Birds Species

Green-fronted lance-bill History and 5 Best Facts

Green-fronted lance-bill history

The Green-fronted lance-bill(Doryfera ludovicae) is a species of bird hummingbird in the Trochilidae family. Known primarily for its incredibly long bill and “bright” green patch of feathers on its forehead, D. Ludovicae is found in subtropical and tropical moist montane forests and prefers areas with flowing streams. Rivers and streams are also included.


Fairly large hummingbird varieties with a super long straight bill. Pale green color overall with pale green forehead and bronze nape. Female like male but lighter brown below. A forest hummingbird variety is often associated with montane streams. Your best bet for seeing one is to plant a patch of flowers by the river.


Green-fronted lance-bill, as the name implies, are distinguished by the “bright” green patch of feathers on their foreheads. Between males and females, males consistently have a prominent forehead mark, however, the literature is conflicting on the appearance of females. One notable source claims that females can vary widely between individuals, both in terms of feather development and color intensity, from barely visible to indistinguishable from normal male plumage. can go

Both males and females have the same body, regardless of sex, with a brown breast and belly. A copper patch extends below the nape and up the sides of the neck. It resembles a rich green color that occupies most of the crown except for its namesake green forehead patch.

The final feature that distinguishes the Green-fronted lance-bill is its eponymous bill. The bill is unusually long for any hummingbird (ranging from 29 mm to 36.5 mm), is mainly attributed to regional populations, and belongs to the genus Dorifera, which roughly translates to ” “briar”. “.

Distribution and accommodation

It has a disjunct distribution: Talamancan montane forests, Serrania del Darien, and northern Andes. It is not considered migration.

This species of Bird and its sister species, Doryfera johannae, are found in highly developed forested areas adjacent to fast-moving streams. It is theorized that due to the specific needs of the species, it tends to concentrate around ideal locations rather than being evenly dispersed around forested hillsides.


Green-fronted lance-bill
Green-fronted lance-bill

Like many hummingbird varieties, the Green-fronted lance-bill is known for its distinctive bill shape. Each species offering mating with a floral counterpart creates a system where hummingbirds partner with flowers in a particular ecosystem and share essential resources, from food in the form of nectar to hummingbirds. Pollination for flowers. depends on each other for continuous access.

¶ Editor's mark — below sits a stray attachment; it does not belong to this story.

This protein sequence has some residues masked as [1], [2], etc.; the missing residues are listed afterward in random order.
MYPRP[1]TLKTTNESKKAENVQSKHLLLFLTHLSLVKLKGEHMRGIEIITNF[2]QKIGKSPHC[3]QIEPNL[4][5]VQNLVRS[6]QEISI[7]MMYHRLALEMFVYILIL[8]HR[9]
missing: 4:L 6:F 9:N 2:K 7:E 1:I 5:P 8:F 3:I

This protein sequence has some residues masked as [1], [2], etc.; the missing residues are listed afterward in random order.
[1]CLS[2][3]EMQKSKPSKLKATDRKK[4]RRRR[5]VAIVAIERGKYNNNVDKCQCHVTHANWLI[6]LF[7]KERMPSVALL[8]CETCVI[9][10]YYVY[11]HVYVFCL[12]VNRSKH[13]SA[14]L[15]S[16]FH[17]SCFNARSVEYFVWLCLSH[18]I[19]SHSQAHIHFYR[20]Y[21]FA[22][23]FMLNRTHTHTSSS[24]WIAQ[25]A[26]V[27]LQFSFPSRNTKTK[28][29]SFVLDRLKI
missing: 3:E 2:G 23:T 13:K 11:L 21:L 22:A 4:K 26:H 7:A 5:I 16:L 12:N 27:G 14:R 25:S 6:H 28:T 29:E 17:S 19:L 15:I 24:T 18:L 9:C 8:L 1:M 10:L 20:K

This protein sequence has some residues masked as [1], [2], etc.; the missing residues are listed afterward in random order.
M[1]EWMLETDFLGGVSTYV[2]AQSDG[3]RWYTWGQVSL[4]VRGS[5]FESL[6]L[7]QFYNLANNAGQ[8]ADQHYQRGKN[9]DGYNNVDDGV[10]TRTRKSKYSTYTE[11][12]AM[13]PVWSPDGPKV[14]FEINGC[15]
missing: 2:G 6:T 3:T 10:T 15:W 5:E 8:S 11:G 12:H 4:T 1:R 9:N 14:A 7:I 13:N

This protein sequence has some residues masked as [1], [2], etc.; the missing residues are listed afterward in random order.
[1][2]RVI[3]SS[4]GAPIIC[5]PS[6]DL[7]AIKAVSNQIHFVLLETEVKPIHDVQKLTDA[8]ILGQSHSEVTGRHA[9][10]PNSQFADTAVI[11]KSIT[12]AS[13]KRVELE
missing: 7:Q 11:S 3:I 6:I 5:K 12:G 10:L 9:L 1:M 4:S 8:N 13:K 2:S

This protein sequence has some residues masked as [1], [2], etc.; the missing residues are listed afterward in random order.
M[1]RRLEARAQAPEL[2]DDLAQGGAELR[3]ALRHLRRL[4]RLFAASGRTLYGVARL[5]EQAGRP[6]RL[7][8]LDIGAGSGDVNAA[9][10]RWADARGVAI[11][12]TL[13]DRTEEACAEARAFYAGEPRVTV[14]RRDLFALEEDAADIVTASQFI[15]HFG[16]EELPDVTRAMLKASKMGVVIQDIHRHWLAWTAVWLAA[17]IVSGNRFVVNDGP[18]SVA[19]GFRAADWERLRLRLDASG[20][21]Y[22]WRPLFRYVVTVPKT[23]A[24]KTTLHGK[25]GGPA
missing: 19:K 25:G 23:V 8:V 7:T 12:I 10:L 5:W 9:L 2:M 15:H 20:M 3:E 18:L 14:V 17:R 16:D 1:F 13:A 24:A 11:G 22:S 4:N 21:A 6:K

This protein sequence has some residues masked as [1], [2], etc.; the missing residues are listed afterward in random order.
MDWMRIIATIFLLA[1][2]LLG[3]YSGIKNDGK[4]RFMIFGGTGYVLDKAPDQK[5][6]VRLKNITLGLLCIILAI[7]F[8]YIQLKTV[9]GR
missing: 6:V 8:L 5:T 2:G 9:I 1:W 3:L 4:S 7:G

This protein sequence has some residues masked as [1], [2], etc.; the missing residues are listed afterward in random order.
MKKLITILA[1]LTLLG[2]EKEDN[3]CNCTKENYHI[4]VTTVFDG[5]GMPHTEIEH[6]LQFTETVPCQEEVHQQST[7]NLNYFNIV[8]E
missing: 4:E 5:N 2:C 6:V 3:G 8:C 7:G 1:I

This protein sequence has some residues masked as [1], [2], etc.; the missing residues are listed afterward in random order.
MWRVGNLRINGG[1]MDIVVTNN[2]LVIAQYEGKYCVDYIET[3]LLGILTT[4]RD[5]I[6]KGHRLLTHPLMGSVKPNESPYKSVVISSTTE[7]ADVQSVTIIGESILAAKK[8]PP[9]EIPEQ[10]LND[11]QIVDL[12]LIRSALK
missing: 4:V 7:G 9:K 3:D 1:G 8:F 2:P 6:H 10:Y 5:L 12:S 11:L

The degree to which a hummingbird adapts to a flower determines how much of its resources (energy expenditure) it must use to collect nectar. When a hummingbird doesn’t match a flower,. That is, handling time increases when the curvature and length of their bill are very different from the corolla of the flower they are collecting from. This discourages hummingbirds from foraging flowers outside of their habitat and allows for an ecosystem resource allocation system.

The nest

During nesting, only the female-fronted green lancebill acts as a nest builder. The location of the nest site is associated with a continuous vertical overhang in which the nest is covered by the surface to which it is attached, i.e., a cliff face where the ridge shelters the nest from rain and other weather conditions.

The nest material is almost always some combination of spider webs, moss, and lichens, with the web acting as an adhesive anchor, tying the nest to the rock or mud face. Occasionally, nests are not found on the rock face but on the interior of the moss growing on and around the rock.

Nests are built along or above freshwater rapids.

Relationship with humans

Nest sites are built away from human development and contact, although studies on the effects of direct human contact are limited and therefore the exact variables leading to negative human trends have not yet been formally identified.

Conservation status

The protection directed by this species of bird is minimal, as is the research around it and similar species, Dorfra Johanna, by the Fronted Lance Bill. However, the Green Fronted Lance Bill has been ranked as a “minimal concern” due to a wide range of populations and speculation of more than 10,000 solid people.

Cool Facts of Green-fronted lance-bill

1. Green-fronted lance-bill, a particularly long and slightly upturned bill, has not been identified as a species partner but would benefit more from flowers with slightly longer corollas of a similar length. There is a twist.

2. The Green-fronted lance-bill feeds on the nectar of epiphytes, including mistletoe.

3. Incubation time is 20-21 days once the young are very altricial, and a nesting period of 29-30 days is required.

4. In body dimensions, size differences between males and females with respect to body length-to-beak ratio have not been identified.

5. Most of the tail and hind face are a uniform green with green, varying under conditions between green, teal, and turquoise.